It's the developing brain as we've never seen it before. UK researchers from the Developing Human Connectome Project have released a beautiful set of MRI scan images that show a baby's brain growth.
The project, which is also being carried out on mature adults, aims to map every stage of foetal brain growth in order to better understand what healthy brain development looks like, in addition to learning more about changes that cause autism and cerebral palsy.
It's what the BBC is aptly calling the "mother of all wiring diagrams", a highly ambitious and complex task to map how connections in the brain are made and in what order. The team, made up of researchers from King's College London, Imperial College London and the University of Oxford, hopes to gather data from the babies as they move through life to gain insight on whether the growth patterns contribute to particular life factors later on.
The scans were performed on 40 sleeping babies in the days after birth (which was, no doubt, challenging to ask of new parents!).
Professor David Edwards says, "It's perfectly safe. There's no radiation or X-rays involved. But we are incredibly grateful to the families who have taken part in this work. It's contributing hugely to science."
In the next few years, the brains of a thousand more newborns will be imaged in addition to 500 babies who will be scanned inside the womb. The latter is particularly tricky to scan because there are two moving humans to capture. The hundreds of thousands of images the project expects to produce will provide the most accurate data to date on how brain pathways form and when early brain activity begins.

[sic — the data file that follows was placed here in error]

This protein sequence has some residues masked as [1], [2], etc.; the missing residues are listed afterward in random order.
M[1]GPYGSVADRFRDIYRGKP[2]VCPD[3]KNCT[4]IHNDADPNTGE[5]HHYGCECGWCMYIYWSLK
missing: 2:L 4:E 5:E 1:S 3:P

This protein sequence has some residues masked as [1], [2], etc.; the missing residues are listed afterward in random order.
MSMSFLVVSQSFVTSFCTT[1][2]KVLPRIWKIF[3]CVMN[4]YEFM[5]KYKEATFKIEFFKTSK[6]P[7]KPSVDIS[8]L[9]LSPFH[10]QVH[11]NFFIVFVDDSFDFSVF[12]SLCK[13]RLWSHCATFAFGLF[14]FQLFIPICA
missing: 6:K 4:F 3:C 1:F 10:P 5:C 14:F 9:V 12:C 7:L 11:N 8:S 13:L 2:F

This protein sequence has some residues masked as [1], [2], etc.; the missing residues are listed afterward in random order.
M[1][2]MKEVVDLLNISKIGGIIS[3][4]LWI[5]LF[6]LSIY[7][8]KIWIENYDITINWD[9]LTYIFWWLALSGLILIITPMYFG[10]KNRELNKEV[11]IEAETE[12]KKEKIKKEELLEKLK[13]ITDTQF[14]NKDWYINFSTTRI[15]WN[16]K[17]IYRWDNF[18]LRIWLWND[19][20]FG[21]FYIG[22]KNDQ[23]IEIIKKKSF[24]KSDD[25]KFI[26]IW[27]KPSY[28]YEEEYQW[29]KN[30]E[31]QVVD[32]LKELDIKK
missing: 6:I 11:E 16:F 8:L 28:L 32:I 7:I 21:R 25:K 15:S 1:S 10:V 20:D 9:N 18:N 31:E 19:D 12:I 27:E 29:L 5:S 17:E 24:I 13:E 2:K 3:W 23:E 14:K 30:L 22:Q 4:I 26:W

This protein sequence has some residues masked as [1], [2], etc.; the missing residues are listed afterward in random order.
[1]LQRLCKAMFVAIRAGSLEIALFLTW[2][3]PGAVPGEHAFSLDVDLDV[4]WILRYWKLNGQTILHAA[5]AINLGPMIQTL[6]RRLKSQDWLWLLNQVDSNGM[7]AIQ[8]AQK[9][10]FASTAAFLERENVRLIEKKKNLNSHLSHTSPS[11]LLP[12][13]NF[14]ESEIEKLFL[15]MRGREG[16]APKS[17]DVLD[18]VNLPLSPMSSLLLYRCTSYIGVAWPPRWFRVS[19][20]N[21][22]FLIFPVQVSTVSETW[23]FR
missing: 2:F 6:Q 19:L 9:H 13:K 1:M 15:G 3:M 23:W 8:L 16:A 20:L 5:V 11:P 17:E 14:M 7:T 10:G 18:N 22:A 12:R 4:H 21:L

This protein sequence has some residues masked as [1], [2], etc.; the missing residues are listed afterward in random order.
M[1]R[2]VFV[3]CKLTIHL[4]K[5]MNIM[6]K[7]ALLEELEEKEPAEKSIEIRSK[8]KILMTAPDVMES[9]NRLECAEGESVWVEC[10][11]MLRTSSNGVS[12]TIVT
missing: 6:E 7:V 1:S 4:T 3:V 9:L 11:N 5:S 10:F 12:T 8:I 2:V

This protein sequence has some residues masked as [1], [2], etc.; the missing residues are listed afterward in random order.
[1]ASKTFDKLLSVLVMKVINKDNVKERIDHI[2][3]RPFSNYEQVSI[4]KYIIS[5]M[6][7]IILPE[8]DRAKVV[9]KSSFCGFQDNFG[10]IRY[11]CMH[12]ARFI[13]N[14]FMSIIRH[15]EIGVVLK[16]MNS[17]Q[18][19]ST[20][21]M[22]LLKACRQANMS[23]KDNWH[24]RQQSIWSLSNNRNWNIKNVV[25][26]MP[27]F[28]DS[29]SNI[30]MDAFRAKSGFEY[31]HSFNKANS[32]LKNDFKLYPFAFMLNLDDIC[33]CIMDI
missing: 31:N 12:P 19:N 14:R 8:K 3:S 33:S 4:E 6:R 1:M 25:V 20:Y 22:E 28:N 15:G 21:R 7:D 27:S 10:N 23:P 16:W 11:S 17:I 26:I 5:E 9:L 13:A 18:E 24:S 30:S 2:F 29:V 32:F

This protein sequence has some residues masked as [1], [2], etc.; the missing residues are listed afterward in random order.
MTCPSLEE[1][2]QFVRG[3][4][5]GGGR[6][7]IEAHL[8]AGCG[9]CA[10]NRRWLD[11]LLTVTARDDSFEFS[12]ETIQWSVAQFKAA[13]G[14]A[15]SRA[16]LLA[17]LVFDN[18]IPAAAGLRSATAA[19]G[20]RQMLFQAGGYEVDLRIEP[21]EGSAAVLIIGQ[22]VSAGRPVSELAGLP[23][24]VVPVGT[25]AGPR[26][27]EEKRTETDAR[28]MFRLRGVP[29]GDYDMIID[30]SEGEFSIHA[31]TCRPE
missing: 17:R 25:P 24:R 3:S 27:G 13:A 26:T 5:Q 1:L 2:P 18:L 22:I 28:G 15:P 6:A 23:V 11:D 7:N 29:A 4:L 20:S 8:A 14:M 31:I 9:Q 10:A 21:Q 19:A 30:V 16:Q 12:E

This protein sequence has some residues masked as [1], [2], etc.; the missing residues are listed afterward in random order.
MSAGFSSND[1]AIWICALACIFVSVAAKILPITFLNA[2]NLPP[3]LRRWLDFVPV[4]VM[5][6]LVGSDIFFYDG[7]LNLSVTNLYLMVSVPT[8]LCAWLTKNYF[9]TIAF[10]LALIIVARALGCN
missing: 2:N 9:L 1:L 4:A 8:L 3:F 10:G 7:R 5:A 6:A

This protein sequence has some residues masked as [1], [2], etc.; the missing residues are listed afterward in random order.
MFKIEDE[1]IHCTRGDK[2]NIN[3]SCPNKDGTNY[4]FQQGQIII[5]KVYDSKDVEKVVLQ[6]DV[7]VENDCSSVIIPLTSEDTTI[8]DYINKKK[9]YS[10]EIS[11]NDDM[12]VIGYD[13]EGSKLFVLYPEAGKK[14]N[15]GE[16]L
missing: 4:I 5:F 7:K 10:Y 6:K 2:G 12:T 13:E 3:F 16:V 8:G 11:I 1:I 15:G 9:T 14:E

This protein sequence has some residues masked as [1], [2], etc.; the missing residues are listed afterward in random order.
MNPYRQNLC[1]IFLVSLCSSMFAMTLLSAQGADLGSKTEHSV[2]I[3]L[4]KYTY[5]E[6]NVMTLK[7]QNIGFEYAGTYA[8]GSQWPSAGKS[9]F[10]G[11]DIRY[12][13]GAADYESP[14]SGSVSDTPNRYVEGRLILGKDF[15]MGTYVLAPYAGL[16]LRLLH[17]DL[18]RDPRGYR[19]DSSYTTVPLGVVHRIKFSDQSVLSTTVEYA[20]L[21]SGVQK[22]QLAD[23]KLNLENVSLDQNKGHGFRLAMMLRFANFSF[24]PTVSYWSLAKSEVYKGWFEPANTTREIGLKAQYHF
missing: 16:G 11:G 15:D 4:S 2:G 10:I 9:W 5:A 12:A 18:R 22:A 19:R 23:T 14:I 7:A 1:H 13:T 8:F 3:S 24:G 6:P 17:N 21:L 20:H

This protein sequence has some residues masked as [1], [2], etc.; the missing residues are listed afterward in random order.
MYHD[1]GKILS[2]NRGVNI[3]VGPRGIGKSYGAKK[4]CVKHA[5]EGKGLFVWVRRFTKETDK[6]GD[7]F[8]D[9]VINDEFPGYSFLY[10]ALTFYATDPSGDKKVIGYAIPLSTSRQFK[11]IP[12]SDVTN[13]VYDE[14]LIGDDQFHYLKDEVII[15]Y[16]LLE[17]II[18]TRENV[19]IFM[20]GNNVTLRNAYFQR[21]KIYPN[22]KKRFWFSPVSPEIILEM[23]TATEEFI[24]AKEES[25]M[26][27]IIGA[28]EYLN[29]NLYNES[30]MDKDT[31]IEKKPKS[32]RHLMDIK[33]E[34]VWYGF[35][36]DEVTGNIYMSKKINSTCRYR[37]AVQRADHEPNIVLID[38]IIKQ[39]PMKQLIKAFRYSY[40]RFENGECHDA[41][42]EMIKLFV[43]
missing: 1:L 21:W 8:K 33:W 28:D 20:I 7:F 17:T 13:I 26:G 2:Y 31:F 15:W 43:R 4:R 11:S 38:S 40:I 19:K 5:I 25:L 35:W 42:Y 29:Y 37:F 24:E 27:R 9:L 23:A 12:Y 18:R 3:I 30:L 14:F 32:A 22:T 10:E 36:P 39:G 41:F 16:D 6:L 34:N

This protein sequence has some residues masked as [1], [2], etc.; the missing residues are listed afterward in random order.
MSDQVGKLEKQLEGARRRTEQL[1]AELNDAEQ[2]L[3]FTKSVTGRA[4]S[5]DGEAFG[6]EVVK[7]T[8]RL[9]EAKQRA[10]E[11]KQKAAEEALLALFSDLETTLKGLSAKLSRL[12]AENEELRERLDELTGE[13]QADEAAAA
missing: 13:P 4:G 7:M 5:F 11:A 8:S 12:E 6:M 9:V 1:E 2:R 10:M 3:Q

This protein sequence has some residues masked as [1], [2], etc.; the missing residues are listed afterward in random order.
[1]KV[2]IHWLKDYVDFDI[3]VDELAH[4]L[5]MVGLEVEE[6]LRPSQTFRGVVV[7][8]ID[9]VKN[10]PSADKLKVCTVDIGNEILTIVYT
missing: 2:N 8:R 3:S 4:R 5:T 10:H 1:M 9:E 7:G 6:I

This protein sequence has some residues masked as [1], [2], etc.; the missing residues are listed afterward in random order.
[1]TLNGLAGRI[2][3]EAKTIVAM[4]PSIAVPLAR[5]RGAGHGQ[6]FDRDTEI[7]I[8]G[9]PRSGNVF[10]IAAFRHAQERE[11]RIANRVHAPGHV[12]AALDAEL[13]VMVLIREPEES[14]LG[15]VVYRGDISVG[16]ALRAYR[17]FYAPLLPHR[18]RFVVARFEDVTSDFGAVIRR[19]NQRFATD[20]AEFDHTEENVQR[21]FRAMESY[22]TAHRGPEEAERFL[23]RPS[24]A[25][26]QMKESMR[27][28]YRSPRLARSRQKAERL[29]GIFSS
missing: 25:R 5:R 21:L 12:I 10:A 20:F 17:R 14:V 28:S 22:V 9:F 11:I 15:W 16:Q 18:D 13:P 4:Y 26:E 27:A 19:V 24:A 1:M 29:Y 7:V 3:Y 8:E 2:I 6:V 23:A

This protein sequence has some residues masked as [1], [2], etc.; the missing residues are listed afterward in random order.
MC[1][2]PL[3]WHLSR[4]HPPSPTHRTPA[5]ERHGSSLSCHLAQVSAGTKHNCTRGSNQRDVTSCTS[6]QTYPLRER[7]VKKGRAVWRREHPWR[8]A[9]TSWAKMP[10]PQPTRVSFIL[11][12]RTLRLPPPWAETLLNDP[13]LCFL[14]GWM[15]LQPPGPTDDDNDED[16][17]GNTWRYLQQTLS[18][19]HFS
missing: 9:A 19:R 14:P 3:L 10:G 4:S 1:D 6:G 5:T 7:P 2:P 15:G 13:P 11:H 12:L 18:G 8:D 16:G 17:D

"Having lots of data will mean we can study what is normal and abnormal in terms of brain development," says Professor Edwards.
"We can start to answer important questions, like what happens to the brain when babies are born prematurely or how does the brain develop differently in children with autism."
It's an immense project; a baby's brain has trillions of neurons, synapses and pathways, with the connections made between them just as numerous and complex.
The end result will combine information from a number of sources including scans, behaviour and genetics, to create a detailed picture of brain development and life outcomes.
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People often tell new parents to avoid sing-song "baby talk" with their new addition to the family because it will slow the child's language development.But evidence shows it does the opposite; baby talk plays an important role in development and babies prefer it to other types of speech.
Who uses baby talk? Scientists used to call baby talk "motherese". Now it's referred to as infant-directed speech because not only mothers, but fathers, strangers and even three year old children use it when talking to a baby. Just about everyone uses it, even if they're trying not to.
What is baby talk?
Baby talk has shorter sentences, simpler words and more repetition. But it's not only baby words like "tummy" that make it attractive to babies. Much more important, especially in the first 18 months or so, are the sounds of baby talk. Baby talk has a characteristic structure, rhythm and use of emotion.
Recollect John Travolta reading the stockmarket listings in a sing-song voice to baby Mikey in Look Who's Talking. It wasn't the words that made baby Mikey happy, but the sounds and intonation.
Compared with adult-directed speech, infant-directed speech has more emotion, irrespective of the actual words used. It has a higher pitch and more up-and-down patterns, which attract infants' attention. It also has more hyperarticulated vowels and consonants, which exaggerate the differences between sounds.